Circuit City to close 155 stores

The major restructuring comes on the eve of the critical holiday selling season. Consumers, however, may benefit from the liquidation sales.

Circuit City Stores announced Monday it plans to close 155 stores and lay off 17 percent of its workforce in the U.S., as it aims to restructure its business amid a tightening credit market and downturn in business.

Over the past few weeks, the retailer's financial health has become more dire and, according to a report in The Wall Street Journal, was considering restructuring moves as a means to avoid a Chapter 11 reorganization bankruptcy filing.

Circuit City storefront
Circuit City Stores / Richard Cadan Photography

The struggling electronics retailer noted in its announcement that not only have its sales dropped amid an economic slowdown and loss in consumer confidence, but also its suppliers have begun cutting back on the level of credit they are extending to the retailer.

"The current mix of terms and credit availability is becoming unmanageable for the company," Circuit City noted in its announcement.

That cutback by suppliers comes at a critical time for Circuit City, as it heads into the holiday buying season when it wants to replenish its stock with the popular items.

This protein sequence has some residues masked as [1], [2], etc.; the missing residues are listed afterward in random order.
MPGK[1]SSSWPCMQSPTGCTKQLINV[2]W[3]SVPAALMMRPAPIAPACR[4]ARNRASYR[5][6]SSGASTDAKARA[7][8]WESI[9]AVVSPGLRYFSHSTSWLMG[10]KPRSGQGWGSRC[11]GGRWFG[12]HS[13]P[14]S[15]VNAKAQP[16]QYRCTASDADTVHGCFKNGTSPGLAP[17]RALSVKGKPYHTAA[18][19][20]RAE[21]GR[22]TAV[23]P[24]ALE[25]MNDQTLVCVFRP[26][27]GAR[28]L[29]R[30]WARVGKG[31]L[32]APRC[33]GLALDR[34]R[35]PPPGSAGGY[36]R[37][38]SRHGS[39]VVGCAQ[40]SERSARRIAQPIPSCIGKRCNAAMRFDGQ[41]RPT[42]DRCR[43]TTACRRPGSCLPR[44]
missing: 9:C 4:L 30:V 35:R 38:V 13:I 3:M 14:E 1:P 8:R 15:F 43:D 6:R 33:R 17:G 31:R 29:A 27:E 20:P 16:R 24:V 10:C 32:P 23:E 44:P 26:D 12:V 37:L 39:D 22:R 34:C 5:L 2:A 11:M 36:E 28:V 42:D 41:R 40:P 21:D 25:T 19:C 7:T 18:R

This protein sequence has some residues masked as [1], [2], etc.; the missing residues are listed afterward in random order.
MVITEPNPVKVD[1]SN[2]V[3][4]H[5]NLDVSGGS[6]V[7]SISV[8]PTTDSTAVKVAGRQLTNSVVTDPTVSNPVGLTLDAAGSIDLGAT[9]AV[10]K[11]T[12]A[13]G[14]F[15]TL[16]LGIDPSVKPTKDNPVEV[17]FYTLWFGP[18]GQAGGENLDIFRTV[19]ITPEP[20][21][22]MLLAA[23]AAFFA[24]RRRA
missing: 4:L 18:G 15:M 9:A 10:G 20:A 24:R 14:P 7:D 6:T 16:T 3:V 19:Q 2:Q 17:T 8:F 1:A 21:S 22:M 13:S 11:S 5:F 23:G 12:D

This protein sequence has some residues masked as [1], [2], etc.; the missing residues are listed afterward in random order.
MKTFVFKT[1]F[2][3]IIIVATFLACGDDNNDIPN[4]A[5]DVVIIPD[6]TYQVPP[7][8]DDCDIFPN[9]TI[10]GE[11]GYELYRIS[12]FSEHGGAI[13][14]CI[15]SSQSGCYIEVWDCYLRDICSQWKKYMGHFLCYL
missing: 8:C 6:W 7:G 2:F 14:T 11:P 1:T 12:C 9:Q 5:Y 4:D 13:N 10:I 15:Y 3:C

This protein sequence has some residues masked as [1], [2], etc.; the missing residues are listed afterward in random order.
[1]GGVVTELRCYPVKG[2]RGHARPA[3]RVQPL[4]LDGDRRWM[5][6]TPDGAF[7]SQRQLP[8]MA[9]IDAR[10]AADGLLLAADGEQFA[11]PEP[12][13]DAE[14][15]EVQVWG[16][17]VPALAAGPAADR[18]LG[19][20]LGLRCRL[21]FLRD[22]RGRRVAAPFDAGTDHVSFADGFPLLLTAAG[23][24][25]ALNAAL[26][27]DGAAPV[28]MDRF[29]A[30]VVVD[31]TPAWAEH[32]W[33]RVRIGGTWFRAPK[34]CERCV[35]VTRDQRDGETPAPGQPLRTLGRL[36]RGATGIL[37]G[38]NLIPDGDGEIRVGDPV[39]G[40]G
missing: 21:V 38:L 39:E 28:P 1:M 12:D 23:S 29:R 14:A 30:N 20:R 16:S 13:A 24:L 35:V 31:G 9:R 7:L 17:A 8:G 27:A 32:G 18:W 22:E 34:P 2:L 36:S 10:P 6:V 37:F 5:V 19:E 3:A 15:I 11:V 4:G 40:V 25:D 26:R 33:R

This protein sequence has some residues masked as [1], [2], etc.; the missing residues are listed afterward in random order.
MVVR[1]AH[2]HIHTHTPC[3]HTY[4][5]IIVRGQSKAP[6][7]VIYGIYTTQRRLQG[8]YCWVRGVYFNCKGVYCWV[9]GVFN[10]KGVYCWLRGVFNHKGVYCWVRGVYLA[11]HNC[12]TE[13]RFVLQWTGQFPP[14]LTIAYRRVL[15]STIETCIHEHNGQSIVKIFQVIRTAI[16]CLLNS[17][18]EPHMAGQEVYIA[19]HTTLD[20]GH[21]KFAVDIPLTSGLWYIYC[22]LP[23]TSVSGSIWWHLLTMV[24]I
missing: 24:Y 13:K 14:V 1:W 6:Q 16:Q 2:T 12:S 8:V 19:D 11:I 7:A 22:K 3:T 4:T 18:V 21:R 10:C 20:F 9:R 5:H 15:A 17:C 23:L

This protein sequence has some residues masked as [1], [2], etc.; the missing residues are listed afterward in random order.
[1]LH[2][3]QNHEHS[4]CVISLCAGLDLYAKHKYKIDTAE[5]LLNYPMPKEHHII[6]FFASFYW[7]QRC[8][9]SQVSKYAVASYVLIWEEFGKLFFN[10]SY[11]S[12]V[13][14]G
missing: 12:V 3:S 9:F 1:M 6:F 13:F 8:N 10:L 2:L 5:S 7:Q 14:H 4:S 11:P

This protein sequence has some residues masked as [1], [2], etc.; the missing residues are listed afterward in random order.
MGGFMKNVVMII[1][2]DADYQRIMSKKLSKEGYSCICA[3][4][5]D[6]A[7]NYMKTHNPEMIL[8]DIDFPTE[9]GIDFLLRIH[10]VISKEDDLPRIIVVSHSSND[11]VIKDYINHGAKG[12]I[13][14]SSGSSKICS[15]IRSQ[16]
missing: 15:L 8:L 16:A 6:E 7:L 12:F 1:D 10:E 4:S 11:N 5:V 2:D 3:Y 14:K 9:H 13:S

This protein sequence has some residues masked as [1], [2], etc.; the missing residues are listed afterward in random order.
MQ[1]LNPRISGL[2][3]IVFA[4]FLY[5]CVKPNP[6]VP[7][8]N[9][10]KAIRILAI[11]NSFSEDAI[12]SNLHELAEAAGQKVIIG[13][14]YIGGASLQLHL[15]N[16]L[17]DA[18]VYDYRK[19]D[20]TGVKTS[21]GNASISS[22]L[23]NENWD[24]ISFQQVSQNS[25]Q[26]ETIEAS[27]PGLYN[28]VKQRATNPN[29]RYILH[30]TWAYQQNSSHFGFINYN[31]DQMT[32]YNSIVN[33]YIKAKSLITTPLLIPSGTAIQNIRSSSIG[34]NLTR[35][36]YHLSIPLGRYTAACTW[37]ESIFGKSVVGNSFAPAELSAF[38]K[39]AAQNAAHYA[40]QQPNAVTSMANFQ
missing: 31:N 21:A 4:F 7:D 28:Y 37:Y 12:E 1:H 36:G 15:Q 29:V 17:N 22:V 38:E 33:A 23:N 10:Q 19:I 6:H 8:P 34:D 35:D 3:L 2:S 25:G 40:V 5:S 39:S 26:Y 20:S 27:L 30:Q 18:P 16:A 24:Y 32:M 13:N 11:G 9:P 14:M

The company plans to begin a liquidation sale at its 155 stores targeted for closing (PDF) on Wednesday and is expected to continue the sale through the rest of the year.

Circuit City also plans to scale back plans to open new stores to two from 12 in the current fiscal year and suspend all store openings for 2010. The company will continue to operate in 153 U.S. markets and overseas, but will be exiting 12 U.S. markets as a result of the restructuring.

Other woes for Circuit City include a potential delisting of its stock from the New York Stock Exchange. Last week, the NYSE warned the company its stock price had fallen below $1 for 30 consecutive trading days, a trigger point for a potential delisting.

The NYSE warned the company on Oct. 24 and Circuit City has 10 days to resolve the issue. One common means that companies use in this situation is a reverse stock split, in which investors who hold a certain number of shares can swap them for a single share in the issuer's stock. For example, 10 shares of stock trading at 50 cents each would become 1 share that trades at $5 a share.

 

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